I love her voice and her emotionally charged performances. I really hope she makes it in the music world. There are far too few singers with a gift like Fantasia's voice. You don't have to worry about her lip-synching with those strong vocals.

Yep, I am a fan.

Janet W. Day
Graham, N.C.

Dear Janet,

I'm a Fantasia fan, too, both personally and professionally. You might have missed her appearance on "The Billboard Radio Countdown" earlier this year. We interviewed her backstage at the "American Idols Live" concert in Philadelphia. Host Chuck Taylor asked Fantasia about her experiences on the TV series and the tour, and had her introduce her all-time favorite song (which you might be surprised to learn was "I Don't Want To Miss a Thing," written by Diane Warren and originally recorded by Aerosmith).

Fantasia has also been the subject of more than one "Chart Beat" column, and I can tell you she was thrilled when I handed her copies of the magazine with her name in headlines. I don't know if she saw the Billboard review of her album in the issue dated Dec. 4, but I can tell from your E-mail that you missed it. Here's what senior writer Gail Mitchell wrote about "Free Yourself":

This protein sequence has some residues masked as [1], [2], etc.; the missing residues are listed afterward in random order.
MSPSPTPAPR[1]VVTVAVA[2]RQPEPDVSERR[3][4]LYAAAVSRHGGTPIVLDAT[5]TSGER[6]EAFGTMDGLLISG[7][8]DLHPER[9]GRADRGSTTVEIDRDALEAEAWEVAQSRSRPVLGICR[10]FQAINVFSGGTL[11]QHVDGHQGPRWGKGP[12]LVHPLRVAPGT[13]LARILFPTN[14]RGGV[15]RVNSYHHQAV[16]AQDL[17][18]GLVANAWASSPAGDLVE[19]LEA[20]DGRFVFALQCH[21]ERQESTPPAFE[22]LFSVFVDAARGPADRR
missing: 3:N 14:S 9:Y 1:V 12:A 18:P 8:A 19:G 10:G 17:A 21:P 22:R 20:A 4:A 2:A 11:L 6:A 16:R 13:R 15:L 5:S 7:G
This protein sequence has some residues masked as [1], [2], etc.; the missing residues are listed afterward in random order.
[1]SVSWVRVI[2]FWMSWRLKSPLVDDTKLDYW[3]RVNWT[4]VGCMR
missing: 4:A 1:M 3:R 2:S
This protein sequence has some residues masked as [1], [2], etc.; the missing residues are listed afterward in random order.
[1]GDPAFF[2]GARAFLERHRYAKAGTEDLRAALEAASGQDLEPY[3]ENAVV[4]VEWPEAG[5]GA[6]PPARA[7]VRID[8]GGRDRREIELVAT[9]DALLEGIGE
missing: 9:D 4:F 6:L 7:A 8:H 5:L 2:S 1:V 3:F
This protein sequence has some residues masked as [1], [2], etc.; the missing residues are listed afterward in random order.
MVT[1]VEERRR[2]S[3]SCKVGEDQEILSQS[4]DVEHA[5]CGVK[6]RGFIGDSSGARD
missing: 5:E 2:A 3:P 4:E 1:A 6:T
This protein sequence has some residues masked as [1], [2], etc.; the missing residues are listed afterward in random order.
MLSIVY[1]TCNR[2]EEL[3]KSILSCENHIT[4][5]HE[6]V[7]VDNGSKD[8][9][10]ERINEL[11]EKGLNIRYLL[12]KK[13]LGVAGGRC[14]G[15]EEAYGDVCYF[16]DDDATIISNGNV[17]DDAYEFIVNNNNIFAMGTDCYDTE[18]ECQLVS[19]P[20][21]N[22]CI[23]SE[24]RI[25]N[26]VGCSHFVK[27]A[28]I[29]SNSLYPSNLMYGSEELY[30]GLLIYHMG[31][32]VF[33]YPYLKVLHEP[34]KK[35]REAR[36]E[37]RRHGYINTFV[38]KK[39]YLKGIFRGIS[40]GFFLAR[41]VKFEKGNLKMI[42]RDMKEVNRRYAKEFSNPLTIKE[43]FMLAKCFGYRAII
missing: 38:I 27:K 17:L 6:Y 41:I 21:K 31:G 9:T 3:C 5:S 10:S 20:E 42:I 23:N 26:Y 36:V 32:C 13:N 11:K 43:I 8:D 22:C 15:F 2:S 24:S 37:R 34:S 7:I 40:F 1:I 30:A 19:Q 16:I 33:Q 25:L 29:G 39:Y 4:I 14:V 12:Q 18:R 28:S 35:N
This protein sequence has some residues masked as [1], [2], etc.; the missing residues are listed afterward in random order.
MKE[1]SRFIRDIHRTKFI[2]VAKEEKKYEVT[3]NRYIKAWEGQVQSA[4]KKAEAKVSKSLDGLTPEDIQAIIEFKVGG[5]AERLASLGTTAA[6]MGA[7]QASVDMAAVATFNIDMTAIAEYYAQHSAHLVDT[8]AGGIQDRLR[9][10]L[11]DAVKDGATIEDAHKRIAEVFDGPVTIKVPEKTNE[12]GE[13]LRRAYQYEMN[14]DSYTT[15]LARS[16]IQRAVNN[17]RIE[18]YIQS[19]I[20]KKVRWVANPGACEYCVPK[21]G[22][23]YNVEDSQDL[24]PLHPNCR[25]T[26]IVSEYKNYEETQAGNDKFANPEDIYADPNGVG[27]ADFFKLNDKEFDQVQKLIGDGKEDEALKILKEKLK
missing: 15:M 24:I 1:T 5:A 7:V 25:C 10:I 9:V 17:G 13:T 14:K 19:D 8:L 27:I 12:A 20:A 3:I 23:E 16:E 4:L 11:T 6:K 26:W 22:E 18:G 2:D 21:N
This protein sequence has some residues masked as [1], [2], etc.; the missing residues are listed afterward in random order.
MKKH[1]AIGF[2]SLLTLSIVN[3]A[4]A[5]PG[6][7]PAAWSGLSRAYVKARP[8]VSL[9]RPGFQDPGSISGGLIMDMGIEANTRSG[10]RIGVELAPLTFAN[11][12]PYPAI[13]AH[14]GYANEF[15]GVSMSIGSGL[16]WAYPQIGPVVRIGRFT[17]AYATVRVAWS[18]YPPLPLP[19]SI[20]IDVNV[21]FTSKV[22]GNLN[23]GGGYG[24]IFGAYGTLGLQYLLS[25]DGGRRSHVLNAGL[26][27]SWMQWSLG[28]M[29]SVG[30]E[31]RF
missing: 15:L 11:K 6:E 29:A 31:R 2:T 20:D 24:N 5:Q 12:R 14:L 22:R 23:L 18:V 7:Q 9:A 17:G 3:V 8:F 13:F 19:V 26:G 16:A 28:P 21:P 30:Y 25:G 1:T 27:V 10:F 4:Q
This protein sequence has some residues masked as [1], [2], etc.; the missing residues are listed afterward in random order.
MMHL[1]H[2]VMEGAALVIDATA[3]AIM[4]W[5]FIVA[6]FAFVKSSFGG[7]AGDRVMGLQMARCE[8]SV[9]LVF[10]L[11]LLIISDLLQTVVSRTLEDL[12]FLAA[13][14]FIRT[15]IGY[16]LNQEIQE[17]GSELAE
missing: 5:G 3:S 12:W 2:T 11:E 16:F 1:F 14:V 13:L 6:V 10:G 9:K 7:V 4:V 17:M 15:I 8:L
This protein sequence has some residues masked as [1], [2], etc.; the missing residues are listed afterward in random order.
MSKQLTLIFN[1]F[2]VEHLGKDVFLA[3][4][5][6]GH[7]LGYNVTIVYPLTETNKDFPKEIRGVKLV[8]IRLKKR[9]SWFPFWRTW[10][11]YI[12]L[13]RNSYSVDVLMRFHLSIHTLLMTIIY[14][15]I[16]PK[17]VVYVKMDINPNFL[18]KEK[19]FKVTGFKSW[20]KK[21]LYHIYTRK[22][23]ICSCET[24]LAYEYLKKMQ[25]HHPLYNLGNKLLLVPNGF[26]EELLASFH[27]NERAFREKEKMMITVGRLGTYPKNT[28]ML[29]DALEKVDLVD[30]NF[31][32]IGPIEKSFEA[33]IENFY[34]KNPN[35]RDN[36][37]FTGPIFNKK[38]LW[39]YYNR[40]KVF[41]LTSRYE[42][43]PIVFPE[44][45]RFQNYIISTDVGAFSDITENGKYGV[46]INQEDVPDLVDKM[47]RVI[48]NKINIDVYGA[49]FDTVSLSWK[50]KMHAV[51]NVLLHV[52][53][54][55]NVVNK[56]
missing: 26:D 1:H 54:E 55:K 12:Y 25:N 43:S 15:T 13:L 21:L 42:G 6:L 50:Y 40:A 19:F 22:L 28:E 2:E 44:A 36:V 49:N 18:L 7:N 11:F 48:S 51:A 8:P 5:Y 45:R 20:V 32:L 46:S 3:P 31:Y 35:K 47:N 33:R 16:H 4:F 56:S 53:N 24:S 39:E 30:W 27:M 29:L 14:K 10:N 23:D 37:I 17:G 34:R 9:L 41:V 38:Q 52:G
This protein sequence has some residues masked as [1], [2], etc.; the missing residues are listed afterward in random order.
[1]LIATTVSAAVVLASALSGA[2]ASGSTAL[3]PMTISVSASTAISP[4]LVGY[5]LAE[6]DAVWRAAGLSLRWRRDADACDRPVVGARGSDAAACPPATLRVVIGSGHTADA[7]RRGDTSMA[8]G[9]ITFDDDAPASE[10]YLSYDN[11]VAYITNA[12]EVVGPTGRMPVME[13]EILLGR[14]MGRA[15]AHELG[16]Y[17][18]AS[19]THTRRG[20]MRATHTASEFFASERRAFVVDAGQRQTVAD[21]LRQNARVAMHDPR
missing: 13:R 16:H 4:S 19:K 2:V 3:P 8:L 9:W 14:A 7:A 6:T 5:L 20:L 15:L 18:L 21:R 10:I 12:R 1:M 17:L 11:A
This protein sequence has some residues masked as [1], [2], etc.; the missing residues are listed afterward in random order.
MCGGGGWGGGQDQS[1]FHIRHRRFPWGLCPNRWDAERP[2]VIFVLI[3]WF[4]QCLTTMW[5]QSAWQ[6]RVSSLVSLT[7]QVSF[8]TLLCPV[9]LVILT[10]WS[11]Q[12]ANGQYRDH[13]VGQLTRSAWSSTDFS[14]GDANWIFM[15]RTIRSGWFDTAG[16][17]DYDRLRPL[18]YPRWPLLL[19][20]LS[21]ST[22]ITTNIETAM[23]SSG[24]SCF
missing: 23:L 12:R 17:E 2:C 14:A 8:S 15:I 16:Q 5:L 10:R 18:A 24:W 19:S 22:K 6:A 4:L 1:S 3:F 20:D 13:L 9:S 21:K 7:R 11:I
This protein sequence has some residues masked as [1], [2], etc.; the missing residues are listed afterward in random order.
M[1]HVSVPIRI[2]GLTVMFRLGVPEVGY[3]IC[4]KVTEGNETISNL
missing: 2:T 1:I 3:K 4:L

Reigning "American Idol" queen Fantasia makes a self-assured debut that belies her novice stature. After listening to this 13-song set, the uninitiated can appreciate the talent of this young singer with the sophisticated, Tina Turner-esque voice. Under the direction of such marquee names as Missy Elliott, Rodney Jerkins and Soulshock & Karlin, Fantasia's vocals are put to good use. The Fantasia/Elliott pairing works to full effect on "Selfish (I Want U 2 Myself)," one of three cuts the female rapper produced and co-wrote. A church-infused version of "You Were Always on My Mind" -- covered notably by Willie Nelson -- is another pleasant surprise. And you can just picture the video that could be made to support the step-lively, single-mother anthem "Baby Mama." One jarring moment on this contemporary R&B outing is Fantasia's rendition of the Gershwin classic "Summertime," her signature song during the "Idol" contest. Simply put, it does not fit within this context.

Janet, my personal favorite track is "Baby Mama," which I'd love to see released as a single.